Let me just say we ended the day with 120 yellowtail on the boat. All of them from 16 or 17 pounds up to 25 pounds, with a couple that might have been pushing 30 pounds. That’s full Mexican limits — Malihini’s best fishing day of the year, so far.
Whatever reservations Hardin might have had in those few minutes going out to the islands ended during the first stop. By the end of the day, he even shared his elk steak sandwich with me. What writer jinx?
The truth may be simply that the fishing for yellowtail is so good off the Southern California coast that even a Red Sox-like jinx couldn’t compete with fishing this good. Simply put, it has been decades since the yellowtail fishing off our coast has matched this. In fact, it is almost unprecedented.
Whether it is an increase in the population of yellowtail or the unusually warm waters have simply attracted and kept the yellowtail here all winter is a question the scientists who monitor yellowtail can’t completely answer. Yet.
The only real comprehensive study done on yellowtail in this part of the world was conducted by the Department of Fish and Game (now Fish and Wildlife) in the late 1950s and published in 1960. One of the key features of the work was a tagging effort (over 15,000 yellowtail were marked, and over 500 recaptured) off Southern California and all the way down the Baja coast. The research showed that the Cedros and Benitos islands region off central Baja “is probably the center of abundance for yellowtail.” The fish were seasonal visitors to Southern California.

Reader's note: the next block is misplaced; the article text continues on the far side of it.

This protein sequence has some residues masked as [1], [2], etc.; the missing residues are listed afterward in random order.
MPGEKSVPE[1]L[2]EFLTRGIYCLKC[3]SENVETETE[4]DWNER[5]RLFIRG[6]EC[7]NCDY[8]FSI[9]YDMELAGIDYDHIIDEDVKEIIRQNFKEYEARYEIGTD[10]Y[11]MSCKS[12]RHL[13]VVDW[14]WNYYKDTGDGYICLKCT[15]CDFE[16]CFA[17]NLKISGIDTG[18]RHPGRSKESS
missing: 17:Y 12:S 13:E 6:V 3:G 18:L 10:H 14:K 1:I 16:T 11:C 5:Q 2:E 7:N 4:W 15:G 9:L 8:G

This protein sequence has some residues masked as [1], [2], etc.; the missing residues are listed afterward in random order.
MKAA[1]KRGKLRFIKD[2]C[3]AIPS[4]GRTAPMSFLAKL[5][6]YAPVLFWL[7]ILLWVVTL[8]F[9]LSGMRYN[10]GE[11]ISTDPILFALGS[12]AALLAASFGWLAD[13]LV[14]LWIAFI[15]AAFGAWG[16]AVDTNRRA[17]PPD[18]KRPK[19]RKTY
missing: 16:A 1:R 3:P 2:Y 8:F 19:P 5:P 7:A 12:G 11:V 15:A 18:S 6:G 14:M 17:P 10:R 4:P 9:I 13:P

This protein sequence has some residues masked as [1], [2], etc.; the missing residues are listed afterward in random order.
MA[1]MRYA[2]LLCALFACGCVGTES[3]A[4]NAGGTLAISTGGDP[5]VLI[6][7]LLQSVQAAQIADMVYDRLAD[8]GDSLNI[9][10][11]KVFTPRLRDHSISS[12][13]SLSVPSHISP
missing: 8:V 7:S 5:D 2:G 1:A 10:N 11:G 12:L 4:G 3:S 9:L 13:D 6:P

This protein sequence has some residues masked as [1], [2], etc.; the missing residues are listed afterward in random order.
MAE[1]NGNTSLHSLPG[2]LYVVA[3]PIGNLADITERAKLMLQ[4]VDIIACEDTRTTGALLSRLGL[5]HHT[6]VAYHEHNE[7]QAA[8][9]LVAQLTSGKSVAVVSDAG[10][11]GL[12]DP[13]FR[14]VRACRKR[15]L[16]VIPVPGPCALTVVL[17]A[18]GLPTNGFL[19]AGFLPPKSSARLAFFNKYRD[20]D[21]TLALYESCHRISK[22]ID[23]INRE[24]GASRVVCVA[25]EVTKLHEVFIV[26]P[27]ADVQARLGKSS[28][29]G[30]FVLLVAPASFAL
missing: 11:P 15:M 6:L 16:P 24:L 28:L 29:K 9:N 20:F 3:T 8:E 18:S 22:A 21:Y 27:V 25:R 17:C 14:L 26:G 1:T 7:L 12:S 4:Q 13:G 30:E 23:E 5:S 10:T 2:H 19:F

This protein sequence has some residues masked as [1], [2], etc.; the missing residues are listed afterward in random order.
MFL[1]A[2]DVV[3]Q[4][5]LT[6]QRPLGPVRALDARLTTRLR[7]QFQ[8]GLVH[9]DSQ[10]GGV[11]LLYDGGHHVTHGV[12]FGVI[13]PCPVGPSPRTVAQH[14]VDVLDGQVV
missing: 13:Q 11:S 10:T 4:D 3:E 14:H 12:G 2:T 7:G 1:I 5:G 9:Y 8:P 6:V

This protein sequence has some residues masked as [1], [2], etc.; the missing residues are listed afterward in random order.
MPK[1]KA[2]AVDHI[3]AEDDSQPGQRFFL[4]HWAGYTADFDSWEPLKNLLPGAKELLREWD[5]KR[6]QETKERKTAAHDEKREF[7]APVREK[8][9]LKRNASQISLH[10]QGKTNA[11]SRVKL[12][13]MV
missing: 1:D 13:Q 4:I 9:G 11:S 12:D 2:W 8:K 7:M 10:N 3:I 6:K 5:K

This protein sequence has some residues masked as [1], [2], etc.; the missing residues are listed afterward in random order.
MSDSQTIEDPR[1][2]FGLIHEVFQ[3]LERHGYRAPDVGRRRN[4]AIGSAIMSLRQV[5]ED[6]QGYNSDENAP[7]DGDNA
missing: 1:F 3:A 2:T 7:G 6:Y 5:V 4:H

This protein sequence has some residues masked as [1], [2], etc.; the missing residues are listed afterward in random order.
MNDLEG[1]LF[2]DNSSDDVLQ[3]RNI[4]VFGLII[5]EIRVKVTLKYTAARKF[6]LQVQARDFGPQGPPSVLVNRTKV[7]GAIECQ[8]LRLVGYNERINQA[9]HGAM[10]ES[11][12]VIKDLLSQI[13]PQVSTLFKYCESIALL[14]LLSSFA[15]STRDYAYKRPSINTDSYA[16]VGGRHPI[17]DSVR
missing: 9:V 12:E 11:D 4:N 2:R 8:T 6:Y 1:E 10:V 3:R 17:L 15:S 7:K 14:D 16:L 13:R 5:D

“At the southern extremity of the California sport fishery (including the Coronado Islands) yellowtail are generally caught from April through September with catches reaching their peak most often in May. The beginning of the fishery and peak months of the catch are slightly later to the north,” wrote John Baxter in the 1960 paper entitled, “A Study of The Yellowtail.”